for doing that too so but he's not,
he's not using a lot of voice at all at
this point so
we'll see how this continues.
I like the chair Dimash is sitting in by
the way.
There's his growl.
OK now he is taking a very Asian approach,
kind of Chinese approach
to like Chinese pop singing as a
male
and he sounds sort of like a low tenor, he's (sings) right,
very nasally on the sound and a lot of
Asian pop does that, they're very, very
nasally on the sound so he's being very traditional and
being true to you know that style of music and so
let's back this up and take another
listen to this
and check this out, here we go.
Now when, as soon as Dimash steps up to
the plate,
Dimash is in true bel canto appoggio form,
he's going (sings)
right. He's covering the sound, he's
making a darker sound
and you can immediately hear his support
kick in.
Now I want to talk about support because
this is also really interesting.
Dimash is able to negotiate a lot of
different vocal fachs.
For those of you that don't, doesn't know
what that means, it's the German word for
type and there is sort of a system by
which they cast different voices in theater or
in plays or operas. You're the dramatic, you know
you're the big guy that comes and saves the day or the
the lady that comes and saves the day or
has the big thing
or you're spinto or you're you know
you're a lyric or you're you know
whatever, soubrette, and all these different vocal fachs that
fit in different characters. So there could be the villain
or there could be the the weeping woman or the, the young woman
singing about her lover so, so Dimash is able to reside in a lot
of different vocal fachs and when you do that, you actually have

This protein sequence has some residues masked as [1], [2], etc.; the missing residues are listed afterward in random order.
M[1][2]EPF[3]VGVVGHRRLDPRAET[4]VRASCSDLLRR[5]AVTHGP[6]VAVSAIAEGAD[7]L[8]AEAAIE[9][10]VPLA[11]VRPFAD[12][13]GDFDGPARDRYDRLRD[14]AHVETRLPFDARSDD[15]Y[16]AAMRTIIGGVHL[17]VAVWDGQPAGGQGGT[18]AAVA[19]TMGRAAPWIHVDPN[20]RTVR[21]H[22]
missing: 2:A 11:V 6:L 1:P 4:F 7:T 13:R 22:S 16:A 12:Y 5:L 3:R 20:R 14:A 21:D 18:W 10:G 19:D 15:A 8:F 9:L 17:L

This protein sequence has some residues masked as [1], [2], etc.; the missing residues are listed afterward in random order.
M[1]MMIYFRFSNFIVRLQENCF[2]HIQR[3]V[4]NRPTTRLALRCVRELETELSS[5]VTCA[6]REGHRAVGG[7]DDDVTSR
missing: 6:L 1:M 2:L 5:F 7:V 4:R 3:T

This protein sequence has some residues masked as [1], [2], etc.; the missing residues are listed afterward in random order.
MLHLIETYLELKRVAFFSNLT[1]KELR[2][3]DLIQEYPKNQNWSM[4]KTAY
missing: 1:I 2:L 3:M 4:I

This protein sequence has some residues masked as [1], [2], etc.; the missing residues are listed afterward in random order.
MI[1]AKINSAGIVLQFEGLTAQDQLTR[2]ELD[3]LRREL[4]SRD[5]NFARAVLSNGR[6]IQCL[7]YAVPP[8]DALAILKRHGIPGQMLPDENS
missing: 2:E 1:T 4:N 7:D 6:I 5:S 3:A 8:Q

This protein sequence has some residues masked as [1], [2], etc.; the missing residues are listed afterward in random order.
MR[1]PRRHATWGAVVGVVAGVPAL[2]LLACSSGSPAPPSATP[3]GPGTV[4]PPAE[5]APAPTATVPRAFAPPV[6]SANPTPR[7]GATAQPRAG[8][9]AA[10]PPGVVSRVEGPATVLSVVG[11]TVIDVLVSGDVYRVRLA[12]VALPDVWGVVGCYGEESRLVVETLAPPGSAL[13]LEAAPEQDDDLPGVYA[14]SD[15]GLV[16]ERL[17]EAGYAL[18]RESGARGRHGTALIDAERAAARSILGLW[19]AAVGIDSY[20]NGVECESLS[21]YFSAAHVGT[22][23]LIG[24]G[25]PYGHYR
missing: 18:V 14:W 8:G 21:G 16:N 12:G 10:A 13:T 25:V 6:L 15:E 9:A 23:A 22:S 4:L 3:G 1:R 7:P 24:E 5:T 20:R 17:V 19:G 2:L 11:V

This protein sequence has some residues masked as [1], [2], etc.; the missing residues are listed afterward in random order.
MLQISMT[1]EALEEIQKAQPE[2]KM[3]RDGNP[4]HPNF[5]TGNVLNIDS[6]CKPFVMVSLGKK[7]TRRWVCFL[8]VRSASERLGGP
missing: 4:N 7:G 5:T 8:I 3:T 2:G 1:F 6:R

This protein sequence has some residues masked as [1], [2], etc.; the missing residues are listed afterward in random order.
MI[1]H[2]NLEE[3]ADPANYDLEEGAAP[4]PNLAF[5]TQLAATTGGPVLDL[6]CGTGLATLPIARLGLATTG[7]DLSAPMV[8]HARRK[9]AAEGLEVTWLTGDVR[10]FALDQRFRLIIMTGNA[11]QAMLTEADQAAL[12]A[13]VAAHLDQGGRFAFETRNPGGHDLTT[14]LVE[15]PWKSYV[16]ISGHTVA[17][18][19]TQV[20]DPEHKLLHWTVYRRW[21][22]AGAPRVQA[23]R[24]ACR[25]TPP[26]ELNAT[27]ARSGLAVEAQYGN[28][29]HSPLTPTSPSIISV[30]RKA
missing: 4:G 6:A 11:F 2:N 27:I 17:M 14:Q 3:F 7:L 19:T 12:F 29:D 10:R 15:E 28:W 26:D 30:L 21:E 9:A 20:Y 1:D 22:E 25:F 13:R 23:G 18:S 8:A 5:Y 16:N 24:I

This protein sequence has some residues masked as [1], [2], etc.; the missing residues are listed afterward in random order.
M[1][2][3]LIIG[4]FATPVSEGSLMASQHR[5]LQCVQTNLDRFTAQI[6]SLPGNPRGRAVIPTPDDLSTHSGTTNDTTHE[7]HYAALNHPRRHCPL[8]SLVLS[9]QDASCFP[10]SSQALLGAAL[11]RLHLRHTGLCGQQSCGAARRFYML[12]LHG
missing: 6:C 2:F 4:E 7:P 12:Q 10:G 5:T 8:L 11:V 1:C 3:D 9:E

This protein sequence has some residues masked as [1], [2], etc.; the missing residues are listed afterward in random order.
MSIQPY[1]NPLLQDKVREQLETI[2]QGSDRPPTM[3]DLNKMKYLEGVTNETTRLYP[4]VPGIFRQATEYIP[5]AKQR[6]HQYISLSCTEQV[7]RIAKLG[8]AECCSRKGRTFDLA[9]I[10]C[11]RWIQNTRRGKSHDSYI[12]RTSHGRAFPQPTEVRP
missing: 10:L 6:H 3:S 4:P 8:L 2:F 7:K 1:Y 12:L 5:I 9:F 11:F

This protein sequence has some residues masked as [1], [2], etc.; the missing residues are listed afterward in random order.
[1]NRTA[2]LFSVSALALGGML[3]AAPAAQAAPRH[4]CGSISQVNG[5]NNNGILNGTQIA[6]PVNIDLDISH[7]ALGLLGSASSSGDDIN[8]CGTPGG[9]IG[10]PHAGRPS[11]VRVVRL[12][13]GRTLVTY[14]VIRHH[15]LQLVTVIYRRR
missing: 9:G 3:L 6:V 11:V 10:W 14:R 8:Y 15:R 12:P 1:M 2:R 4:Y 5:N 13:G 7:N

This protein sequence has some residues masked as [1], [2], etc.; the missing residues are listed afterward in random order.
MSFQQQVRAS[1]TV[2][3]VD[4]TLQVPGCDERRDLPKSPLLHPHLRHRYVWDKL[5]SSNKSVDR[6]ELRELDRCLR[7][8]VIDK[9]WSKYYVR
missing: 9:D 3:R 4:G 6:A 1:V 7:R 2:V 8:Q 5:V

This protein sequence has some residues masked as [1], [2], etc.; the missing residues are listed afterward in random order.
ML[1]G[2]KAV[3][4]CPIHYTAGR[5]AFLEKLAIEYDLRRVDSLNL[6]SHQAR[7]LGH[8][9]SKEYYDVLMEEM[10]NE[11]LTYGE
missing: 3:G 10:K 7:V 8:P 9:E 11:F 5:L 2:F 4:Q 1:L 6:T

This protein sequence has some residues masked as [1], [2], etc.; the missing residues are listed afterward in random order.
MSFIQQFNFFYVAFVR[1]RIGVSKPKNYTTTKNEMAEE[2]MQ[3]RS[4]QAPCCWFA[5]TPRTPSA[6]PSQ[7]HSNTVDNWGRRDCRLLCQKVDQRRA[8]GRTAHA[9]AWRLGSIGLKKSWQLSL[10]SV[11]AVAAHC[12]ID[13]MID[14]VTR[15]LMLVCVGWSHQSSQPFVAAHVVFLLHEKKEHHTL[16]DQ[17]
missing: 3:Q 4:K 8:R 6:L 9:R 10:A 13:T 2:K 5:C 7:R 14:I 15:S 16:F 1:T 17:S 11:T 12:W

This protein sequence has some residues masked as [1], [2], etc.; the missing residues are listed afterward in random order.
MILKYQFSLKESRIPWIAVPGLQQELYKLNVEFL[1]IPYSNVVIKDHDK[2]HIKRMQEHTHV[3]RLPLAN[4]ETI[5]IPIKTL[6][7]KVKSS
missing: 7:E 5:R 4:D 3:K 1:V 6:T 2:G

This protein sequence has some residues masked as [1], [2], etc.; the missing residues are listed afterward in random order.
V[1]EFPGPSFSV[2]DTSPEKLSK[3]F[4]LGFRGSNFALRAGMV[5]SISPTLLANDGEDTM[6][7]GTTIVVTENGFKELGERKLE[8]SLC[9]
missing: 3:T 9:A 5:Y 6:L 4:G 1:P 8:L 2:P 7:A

to manipulate the vocal folds, the cords
themselves.
Now he's taking on more, a little bit
more
of like an alto contralto approach
because he's in his mid,
his, his tenor mid voice excuse me
is in an alto range
immediately but he's also predominantly
using almost
all head voice so let's come back and
listen to this again. He's not
in a belted chest sound, he's not using a
tenor voice. Now
the other thing I want to talk about in
tenor voice is, hopefully
when we get to some more of Dimash and
you guys go through the series with me,
this Dimash-a-thon, I'm going to prove to
you guys that he leans
much more towards a high baritone like
myself
in the way he approaches some of his
low notes, to prove that a lot of people
that I've argued with that he's a tenor
and he's
this, he's that, he's a contralto. Some
people, some people even
accused him of being what's called a
castrati. Let me talk to you
quickly about this. Let me tell you why
he's not a castrati guys. First of all
castrati was, you won't be needing this anymore you're
gonna sing high for the rest of your life.
It was something they did to
a lot of male youth early on, kind of
making them eunuchs
so to speak so that their hormones
didn't change and their voices stayed
high. Well I'm going to prove that he's not
because when he goes for his low notes,
he wouldn't, the hormones wouldn't have
grown in the castrati and in his case he sings lower notes
like an upper bari like myself. So we'll
get to that in a minute, I know it's a
lot of information but you guys asked so I'm giving you the
goods on Dimash, we're gonna take and do
an analysis of all this different stuff,
break it down and even discuss how he
gets to these places. So back to bel
canto, he's covering the sound. Let's listen to
this top again I know I'm backing up a bit. We're gonna come off